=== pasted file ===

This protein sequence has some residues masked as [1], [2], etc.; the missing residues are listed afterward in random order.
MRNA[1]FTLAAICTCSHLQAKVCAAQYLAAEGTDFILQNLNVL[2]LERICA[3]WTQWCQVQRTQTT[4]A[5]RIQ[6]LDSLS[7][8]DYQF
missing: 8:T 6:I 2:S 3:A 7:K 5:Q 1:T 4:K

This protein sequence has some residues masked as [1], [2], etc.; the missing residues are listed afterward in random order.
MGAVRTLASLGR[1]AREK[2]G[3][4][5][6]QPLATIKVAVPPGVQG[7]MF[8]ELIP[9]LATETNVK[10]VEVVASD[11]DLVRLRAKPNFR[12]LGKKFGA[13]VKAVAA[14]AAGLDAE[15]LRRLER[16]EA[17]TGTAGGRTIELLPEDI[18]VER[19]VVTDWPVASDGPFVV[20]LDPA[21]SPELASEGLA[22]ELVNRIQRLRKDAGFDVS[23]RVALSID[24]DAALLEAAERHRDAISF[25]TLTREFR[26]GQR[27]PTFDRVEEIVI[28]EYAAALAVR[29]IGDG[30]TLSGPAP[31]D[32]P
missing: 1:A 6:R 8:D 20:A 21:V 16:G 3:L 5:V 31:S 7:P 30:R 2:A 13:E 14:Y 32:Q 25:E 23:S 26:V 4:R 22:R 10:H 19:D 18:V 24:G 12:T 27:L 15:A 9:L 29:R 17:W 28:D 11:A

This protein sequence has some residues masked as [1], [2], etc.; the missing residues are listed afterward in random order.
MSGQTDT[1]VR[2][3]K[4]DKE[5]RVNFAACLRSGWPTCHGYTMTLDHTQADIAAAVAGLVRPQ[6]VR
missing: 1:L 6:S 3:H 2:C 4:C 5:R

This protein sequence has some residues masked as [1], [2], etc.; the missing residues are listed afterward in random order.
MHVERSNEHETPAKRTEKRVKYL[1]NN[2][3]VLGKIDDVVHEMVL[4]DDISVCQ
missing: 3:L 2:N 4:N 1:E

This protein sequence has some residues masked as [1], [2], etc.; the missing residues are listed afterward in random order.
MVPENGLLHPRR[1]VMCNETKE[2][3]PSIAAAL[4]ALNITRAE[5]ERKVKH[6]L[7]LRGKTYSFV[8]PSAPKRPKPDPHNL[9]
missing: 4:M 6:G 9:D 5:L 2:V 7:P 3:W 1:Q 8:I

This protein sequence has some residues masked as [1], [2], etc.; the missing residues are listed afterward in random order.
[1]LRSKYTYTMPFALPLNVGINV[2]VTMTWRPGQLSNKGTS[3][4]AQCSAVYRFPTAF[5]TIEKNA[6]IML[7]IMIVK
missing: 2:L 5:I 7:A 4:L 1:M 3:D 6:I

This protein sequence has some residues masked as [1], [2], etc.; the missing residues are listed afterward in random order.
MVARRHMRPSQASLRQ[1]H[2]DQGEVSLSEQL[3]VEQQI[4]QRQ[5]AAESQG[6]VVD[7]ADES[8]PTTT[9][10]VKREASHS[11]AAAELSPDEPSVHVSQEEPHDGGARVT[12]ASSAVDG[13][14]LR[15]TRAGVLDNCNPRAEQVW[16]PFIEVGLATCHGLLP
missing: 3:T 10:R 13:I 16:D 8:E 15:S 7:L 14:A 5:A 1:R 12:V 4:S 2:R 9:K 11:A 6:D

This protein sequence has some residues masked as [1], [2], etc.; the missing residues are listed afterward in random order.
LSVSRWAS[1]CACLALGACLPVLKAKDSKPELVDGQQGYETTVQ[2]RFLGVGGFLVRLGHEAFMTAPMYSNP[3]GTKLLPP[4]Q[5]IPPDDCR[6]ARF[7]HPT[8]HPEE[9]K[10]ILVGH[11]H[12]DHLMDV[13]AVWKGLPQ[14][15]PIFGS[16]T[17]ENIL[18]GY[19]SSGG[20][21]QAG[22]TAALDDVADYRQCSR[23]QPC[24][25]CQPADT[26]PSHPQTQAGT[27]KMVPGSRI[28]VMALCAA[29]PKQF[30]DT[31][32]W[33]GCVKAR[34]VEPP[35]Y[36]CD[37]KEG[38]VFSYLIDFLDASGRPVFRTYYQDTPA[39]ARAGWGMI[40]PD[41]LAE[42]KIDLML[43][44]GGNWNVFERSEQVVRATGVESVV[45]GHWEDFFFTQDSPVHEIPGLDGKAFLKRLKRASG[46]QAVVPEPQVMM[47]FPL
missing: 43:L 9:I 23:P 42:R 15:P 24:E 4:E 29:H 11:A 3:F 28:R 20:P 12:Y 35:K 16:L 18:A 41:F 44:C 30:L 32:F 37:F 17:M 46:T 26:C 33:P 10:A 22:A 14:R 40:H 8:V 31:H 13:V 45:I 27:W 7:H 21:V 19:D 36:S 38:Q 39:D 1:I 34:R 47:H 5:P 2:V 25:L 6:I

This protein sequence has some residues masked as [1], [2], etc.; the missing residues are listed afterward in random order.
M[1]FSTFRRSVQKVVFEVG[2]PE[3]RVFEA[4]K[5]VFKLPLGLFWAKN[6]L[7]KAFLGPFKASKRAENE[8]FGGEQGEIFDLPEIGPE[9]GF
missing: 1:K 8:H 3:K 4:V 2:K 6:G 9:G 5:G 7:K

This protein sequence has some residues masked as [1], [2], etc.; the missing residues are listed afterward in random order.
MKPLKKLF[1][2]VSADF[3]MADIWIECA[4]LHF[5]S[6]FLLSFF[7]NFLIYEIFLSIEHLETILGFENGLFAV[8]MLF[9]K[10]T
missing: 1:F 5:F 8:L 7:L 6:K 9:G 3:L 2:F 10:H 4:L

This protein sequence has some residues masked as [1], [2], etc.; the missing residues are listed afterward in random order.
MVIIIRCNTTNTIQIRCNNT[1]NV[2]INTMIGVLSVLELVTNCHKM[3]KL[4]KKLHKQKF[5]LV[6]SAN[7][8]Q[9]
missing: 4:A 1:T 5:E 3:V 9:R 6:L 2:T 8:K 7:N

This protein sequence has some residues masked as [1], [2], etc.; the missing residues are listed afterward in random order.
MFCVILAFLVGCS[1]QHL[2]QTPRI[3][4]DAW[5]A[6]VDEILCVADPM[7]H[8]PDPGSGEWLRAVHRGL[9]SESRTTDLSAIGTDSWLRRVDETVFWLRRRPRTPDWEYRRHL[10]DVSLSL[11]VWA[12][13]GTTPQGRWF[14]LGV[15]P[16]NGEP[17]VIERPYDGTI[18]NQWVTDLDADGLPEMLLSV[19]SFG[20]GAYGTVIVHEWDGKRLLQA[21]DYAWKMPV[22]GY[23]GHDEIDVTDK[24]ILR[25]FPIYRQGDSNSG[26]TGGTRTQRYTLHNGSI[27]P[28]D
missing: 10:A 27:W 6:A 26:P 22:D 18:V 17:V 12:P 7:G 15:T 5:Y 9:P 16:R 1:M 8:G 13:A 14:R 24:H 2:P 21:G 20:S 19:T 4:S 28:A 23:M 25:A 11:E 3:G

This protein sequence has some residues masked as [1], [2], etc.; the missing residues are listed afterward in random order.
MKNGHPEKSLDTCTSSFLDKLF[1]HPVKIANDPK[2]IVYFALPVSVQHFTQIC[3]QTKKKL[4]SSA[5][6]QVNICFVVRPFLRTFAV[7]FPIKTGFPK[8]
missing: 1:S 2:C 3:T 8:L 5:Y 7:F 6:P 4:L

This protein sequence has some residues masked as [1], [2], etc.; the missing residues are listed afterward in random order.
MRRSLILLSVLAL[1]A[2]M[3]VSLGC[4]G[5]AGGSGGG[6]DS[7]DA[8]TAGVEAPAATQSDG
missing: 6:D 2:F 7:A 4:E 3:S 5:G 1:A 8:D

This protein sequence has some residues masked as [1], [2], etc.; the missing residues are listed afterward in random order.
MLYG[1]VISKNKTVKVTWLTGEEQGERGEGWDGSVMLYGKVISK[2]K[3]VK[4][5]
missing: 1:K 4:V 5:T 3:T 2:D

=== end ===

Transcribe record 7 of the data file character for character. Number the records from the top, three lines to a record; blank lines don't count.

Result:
This protein sequence has some residues masked as [1], [2], etc.; the missing residues are listed afterward in random order.
MVARRHMRPSQASLRQ[1]H[2]DQGEVSLSEQL[3]VEQQI[4]QRQ[5]AAESQG[6]VVD[7]ADES[8]PTTT[9][10]VKREASHS[11]AAAELSPDEPSVHVSQEEPHDGGARVT[12]ASSAVDG[13][14]LR[15]TRAGVLDNCNPRAEQVW[16]PFIEVGLATCHGLLP
missing: 3:T 10:R 13:I 16:D 8:E 15:S 7:L 14:A 5:A 1:R 12:V 4:S 2:R 9:K 11:A 6:D